The activity: Whilst stacking the chairs away for the second time, each player was given two scrabble tiles. The players had to form groups which would create the longest work. All players in the group with the longest words would be declared the winners.
Thoughts: In this instance this lead to quite a bit of distraction and not a whole lot of stacking chairs. With more consideration between the choice of game and the work/training activity I think there could be potential in the idea. The difficulty is making the game not interfere negatively with the original task.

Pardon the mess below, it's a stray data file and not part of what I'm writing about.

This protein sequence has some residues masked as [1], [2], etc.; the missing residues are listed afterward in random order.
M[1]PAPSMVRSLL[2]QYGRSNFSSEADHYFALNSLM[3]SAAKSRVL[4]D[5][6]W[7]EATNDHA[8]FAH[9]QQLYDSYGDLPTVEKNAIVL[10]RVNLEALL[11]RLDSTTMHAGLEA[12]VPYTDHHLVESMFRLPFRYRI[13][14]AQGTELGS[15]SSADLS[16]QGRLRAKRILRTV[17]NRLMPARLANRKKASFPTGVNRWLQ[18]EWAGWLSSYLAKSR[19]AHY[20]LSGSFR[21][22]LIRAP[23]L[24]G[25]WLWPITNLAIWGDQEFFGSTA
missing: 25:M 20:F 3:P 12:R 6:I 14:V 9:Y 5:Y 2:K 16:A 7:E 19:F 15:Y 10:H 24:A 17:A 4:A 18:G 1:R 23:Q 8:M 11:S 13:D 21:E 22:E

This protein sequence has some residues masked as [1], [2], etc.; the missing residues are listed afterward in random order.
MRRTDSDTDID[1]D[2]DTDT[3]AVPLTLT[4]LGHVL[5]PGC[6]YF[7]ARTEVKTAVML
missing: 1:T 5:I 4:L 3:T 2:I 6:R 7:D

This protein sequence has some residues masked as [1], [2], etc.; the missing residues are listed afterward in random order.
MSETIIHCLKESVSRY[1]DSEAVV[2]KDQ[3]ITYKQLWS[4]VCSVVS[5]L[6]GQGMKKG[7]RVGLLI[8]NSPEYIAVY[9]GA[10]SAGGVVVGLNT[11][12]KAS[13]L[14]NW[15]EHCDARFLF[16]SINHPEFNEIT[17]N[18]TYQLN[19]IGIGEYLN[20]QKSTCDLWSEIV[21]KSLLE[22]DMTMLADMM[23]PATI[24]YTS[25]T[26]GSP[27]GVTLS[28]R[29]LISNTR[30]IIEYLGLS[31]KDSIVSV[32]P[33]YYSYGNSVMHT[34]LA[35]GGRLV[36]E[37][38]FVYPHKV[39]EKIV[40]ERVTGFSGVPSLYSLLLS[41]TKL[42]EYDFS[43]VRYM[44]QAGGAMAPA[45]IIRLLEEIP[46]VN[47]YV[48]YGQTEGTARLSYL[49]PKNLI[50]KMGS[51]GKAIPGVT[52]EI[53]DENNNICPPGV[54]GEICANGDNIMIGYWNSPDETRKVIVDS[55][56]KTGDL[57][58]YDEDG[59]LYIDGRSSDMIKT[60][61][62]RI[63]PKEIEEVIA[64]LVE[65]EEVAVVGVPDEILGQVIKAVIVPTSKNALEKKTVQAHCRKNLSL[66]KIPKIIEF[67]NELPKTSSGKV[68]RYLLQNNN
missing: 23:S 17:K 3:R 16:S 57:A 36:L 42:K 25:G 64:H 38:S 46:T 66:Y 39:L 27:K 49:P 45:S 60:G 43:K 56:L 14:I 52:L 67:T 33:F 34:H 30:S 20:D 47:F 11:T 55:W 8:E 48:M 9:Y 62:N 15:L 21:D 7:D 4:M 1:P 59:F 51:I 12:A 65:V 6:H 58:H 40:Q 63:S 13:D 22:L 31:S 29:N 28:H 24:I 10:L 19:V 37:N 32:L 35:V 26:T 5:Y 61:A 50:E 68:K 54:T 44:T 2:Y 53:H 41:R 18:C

4. Just Play
One option, and probably the simplest, is just to make time to play and games. I find it a good way for people to get to know each other. Games allow interaction through systems, and give space for people to both talk about something specific (the game) and about other things in between. There is also opportunity to not say anything and just engage with the game, meaning long awkward silences are far less likely. Finally, games create stories and moments that people can relate to later, and in the case of non-digital games people have to share a space.
The activity: For this example we played a variation of Lemon Joust a game brought to the world by Minkette. Players each balance a lemon on a wooden spoon. When the game begins the players attempt to knock off other players’ lemons with their spoon. Players who have their lemon knocked off are eliminated, the winner is the last remaining player with a lemon on their spoon.